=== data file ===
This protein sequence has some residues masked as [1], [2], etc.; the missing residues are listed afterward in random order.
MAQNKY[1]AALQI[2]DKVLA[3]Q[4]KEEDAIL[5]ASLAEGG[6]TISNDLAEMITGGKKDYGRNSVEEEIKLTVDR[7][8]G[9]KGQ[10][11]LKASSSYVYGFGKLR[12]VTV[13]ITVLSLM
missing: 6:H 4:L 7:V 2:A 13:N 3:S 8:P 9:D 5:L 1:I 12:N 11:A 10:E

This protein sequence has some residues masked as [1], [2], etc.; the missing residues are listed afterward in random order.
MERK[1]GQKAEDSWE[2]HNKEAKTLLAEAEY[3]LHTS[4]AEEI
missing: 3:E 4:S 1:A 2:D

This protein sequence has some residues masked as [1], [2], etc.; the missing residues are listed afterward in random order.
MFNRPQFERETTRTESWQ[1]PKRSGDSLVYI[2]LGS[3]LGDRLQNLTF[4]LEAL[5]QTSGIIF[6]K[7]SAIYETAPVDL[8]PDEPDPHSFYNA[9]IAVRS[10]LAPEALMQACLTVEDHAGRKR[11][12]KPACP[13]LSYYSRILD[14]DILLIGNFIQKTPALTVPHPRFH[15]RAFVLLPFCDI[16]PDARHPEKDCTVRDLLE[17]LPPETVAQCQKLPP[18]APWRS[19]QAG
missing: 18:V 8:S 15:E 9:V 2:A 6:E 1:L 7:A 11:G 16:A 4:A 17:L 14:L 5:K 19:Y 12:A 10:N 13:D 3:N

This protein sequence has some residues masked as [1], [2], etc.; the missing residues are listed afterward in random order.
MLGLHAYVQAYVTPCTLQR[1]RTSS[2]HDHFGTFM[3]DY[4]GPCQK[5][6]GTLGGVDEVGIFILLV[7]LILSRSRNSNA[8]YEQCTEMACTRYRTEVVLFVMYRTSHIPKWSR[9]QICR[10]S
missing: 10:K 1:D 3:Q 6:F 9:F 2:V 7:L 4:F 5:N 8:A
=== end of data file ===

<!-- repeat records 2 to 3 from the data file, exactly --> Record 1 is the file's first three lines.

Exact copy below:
This protein sequence has some residues masked as [1], [2], etc.; the missing residues are listed afterward in random order.
MERK[1]GQKAEDSWE[2]HNKEAKTLLAEAEY[3]LHTS[4]AEEI
missing: 3:E 4:S 1:A 2:D

This protein sequence has some residues masked as [1], [2], etc.; the missing residues are listed afterward in random order.
MFNRPQFERETTRTESWQ[1]PKRSGDSLVYI[2]LGS[3]LGDRLQNLTF[4]LEAL[5]QTSGIIF[6]K[7]SAIYETAPVDL[8]PDEPDPHSFYNA[9]IAVRS[10]LAPEALMQACLTVEDHAGRKR[11][12]KPACP[13]LSYYSRILD[14]DILLIGNFIQKTPALTVPHPRFH[15]RAFVLLPFCDI[16]PDARHPEKDCTVRDLLE[17]LPPETVAQCQKLPP[18]APWRS[19]QAG
missing: 18:V 8:S 15:E 9:V 2:A 6:E 1:L 7:A 11:G 16:A 4:A 17:L 14:L 5:K 19:Y 12:A 10:N 13:D 3:N